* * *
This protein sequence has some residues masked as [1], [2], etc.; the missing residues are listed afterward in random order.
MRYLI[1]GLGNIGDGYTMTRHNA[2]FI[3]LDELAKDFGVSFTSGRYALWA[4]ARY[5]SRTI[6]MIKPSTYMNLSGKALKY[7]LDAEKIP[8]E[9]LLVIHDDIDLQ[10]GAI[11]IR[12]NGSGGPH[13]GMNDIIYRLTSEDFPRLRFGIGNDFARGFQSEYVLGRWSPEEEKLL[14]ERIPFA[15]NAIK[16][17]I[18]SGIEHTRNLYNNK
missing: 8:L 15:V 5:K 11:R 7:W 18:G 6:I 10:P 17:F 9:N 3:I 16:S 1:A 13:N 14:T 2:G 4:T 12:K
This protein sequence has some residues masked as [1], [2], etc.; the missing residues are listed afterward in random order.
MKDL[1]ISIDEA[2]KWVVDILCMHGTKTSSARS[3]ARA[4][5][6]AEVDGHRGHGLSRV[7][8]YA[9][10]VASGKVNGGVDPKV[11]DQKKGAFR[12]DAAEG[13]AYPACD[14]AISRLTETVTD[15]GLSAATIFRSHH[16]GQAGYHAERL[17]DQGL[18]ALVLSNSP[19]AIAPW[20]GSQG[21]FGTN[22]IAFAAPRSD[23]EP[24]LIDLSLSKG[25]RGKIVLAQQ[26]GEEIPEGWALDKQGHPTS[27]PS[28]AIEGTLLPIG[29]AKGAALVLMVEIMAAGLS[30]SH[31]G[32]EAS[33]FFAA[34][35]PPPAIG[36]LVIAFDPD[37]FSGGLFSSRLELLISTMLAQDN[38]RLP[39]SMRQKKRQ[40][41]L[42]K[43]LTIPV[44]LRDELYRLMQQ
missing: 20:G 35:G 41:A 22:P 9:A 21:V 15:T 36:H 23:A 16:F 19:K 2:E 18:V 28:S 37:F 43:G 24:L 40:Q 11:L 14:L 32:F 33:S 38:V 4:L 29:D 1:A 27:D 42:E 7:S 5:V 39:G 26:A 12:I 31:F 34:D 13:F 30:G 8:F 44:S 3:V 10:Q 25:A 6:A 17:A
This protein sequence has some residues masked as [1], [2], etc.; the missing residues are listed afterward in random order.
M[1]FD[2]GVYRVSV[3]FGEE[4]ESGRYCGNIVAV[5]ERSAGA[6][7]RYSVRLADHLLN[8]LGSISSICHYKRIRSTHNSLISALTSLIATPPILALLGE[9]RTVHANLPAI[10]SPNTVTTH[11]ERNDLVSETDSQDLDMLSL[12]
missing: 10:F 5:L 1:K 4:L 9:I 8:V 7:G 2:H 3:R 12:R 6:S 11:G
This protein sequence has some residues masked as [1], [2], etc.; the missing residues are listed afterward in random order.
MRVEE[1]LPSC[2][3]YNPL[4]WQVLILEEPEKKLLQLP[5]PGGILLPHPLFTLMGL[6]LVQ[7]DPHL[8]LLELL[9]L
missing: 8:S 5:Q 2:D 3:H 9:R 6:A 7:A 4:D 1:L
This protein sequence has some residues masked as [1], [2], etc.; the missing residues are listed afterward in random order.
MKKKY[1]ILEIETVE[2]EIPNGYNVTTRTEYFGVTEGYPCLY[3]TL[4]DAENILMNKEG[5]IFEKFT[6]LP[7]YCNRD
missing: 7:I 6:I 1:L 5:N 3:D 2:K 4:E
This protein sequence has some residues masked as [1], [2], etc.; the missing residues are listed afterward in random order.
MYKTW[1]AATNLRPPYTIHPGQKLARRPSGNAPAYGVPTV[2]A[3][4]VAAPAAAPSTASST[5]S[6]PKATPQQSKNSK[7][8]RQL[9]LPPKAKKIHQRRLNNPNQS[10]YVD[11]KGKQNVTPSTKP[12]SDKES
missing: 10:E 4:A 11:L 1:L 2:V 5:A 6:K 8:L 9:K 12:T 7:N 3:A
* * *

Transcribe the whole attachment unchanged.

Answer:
This protein sequence has some residues masked as [1], [2], etc.; the missing residues are listed afterward in random order.
MRYLI[1]GLGNIGDGYTMTRHNA[2]FI[3]LDELAKDFGVSFTSGRYALWA[4]ARY[5]SRTI[6]MIKPSTYMNLSGKALKY[7]LDAEKIP[8]E[9]LLVIHDDIDLQ[10]GAI[11]IR[12]NGSGGPH[13]GMNDIIYRLTSEDFPRLRFGIGNDFARGFQSEYVLGRWSPEEEKLL[14]ERIPFA[15]NAIK[16][17]I[18]SGIEHTRNLYNNK
missing: 8:L 15:V 5:K 11:R 7:W 18:G 6:I 10:P 17:F 9:N 3:I 16:S 1:A 13:N 14:T 2:G 4:T 12:K
This protein sequence has some residues masked as [1], [2], etc.; the missing residues are listed afterward in random order.
MKDL[1]ISIDEA[2]KWVVDILCMHGTKTSSARS[3]ARA[4][5][6]AEVDGHRGHGLSRV[7][8]YA[9][10]VASGKVNGGVDPKV[11]DQKKGAFR[12]DAAEG[13]AYPACD[14]AISRLTETVTD[15]GLSAATIFRSHH[16]GQAGYHAERL[17]DQGL[18]ALVLSNSP[19]AIAPW[20]GSQG[21]FGTN[22]IAFAAPRSD[23]EP[24]LIDLSLSKG[25]RGKIVLAQQ[26]GEEIPEGWALDKQGHPTS[27]PS[28]AIEGTLLPIG[29]AKGAALVLMVEIMAAGLS[30]SH[31]G[32]EAS[33]FFAA[34][35]PPPAIG[36]LVIAFDPD[37]FSGGLFSSRLELLISTMLAQDN[38]RLP[39]SMRQKKRQ[40][41]L[42]K[43]LTIPV[44]LRDELYRLMQQ
missing: 20:G 35:G 41:A 22:P 9:A 21:V 15:T 36:H 23:A 16:F 19:K 2:E 18:V 28:S 37:F 43:G 24:L 40:Q 11:L 14:L 32:F 33:S 38:V 4:L 29:D 1:A 27:D 42:E 7:S 5:V 39:G 26:A 12:I 31:F 34:D 13:F 30:G 8:F 44:S 3:V 10:Q 25:A 6:A 17:A
This protein sequence has some residues masked as [1], [2], etc.; the missing residues are listed afterward in random order.
M[1]FD[2]GVYRVSV[3]FGEE[4]ESGRYCGNIVAV[5]ERSAGA[6][7]RYSVRLADHLLN[8]LGSISSICHYKRIRSTHNSLISALTSLIATPPILALLGE[9]RTVHANLPAI[10]SPNTVTTH[11]ERNDLVSETDSQDLDMLSL[12]
missing: 10:F 5:L 1:K 4:L 9:I 8:V 7:G 2:H 3:R 12:R 6:S 11:G
This protein sequence has some residues masked as [1], [2], etc.; the missing residues are listed afterward in random order.
MRVEE[1]LPSC[2][3]YNPL[4]WQVLILEEPEKKLLQLP[5]PGGILLPHPLFTLMGL[6]LVQ[7]DPHL[8]LLELL[9]L
missing: 8:S 5:Q 2:D 3:H 9:R 6:A 7:A 4:D 1:L
This protein sequence has some residues masked as [1], [2], etc.; the missing residues are listed afterward in random order.
MKKKY[1]ILEIETVE[2]EIPNGYNVTTRTEYFGVTEGYPCLY[3]TL[4]DAENILMNKEG[5]IFEKFT[6]LP[7]YCNRD
missing: 7:I 6:I 1:L 5:N 3:D 2:K 4:E
This protein sequence has some residues masked as [1], [2], etc.; the missing residues are listed afterward in random order.
MYKTW[1]AATNLRPPYTIHPGQKLARRPSGNAPAYGVPTV[2]A[3][4]VAAPAAAPSTASST[5]S[6]PKATPQQSKNSK[7][8]RQL[9]LPPKAKKIHQRRLNNPNQS[10]YVD[11]KGKQNVTPSTKP[12]SDKES
missing: 10:E 4:A 11:L 1:L 2:V 5:A 6:K 8:L 9:K 12:T 7:N 3:A